D-Serine, an N-methyl D-aspartate receptor coagonist, and its regulatory enzymes, D-amino acid oxidase (DAO; degradation) and serine racemase (SR; synthesis), have been implicated in crucial roles of the developing central nervous system, yet the functional position that they play in regulating the availability of D-serine throughout development of the mammalian retina is not well-known. Using capillary electrophoresis and a sensitive method of enantiomeric amino acid separation, we were able to determine total levels of D-serine at specific ages during postnatal development of the mouse retina in two different strains of mice, one of which contained a loss-of-function point mutation for DAO while the other was a SR knockout line. Each mouse line was tested against conspecific wild type (WT) mice for each genetic strain. The universal trend in all WT and transgenic mice was a large amount of total retinal D-serine at postnatal age 2 (P2), followed by a dramatic decrease as the mice matured into adulthood (P70-80). SR knockout mice retinas had 41% less D-serine than WT retinas at P2, and 10 times less as an adult. DAO mutant mice retinas had significantly elevated levels of D-serine when compared to WT retinas at P2 (217%), P4 (223%), P8 (194%), and adulthood (227%). (Graph Presented).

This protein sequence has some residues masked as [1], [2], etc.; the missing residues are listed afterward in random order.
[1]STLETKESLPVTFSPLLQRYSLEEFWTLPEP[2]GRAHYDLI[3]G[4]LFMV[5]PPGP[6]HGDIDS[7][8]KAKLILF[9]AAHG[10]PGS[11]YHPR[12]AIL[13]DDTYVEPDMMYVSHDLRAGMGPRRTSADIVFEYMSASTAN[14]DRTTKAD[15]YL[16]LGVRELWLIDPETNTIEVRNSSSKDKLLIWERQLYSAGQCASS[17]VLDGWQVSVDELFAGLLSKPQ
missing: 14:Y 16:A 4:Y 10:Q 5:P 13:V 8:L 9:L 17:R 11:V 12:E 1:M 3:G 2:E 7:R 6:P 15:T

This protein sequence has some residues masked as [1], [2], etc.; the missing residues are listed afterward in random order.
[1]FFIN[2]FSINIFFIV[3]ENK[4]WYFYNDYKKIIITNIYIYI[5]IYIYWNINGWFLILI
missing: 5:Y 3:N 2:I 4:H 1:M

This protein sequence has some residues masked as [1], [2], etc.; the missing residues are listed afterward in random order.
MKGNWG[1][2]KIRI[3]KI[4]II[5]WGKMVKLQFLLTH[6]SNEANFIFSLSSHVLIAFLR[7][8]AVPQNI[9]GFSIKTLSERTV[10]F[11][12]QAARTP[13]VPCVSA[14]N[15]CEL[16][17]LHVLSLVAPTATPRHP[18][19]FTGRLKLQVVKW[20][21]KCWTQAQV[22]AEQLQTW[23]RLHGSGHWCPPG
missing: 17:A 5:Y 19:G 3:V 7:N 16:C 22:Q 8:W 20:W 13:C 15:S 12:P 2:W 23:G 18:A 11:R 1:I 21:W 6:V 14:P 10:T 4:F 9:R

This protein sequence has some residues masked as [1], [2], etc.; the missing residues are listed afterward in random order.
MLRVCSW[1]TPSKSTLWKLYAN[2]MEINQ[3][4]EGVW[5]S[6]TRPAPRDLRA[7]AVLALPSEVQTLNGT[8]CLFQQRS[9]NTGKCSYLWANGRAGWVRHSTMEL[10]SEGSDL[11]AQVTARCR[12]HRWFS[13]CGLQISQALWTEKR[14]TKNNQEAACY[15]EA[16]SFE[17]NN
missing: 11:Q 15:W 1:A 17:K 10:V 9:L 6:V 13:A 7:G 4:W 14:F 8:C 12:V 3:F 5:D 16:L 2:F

Bibliographical notePublisher Copyright:
© 2014 American Chemical Society.
- Capillary electrophoresis
- D-amino acid oxidase
- NMDA receptor
- Retinal development
- Serine racemase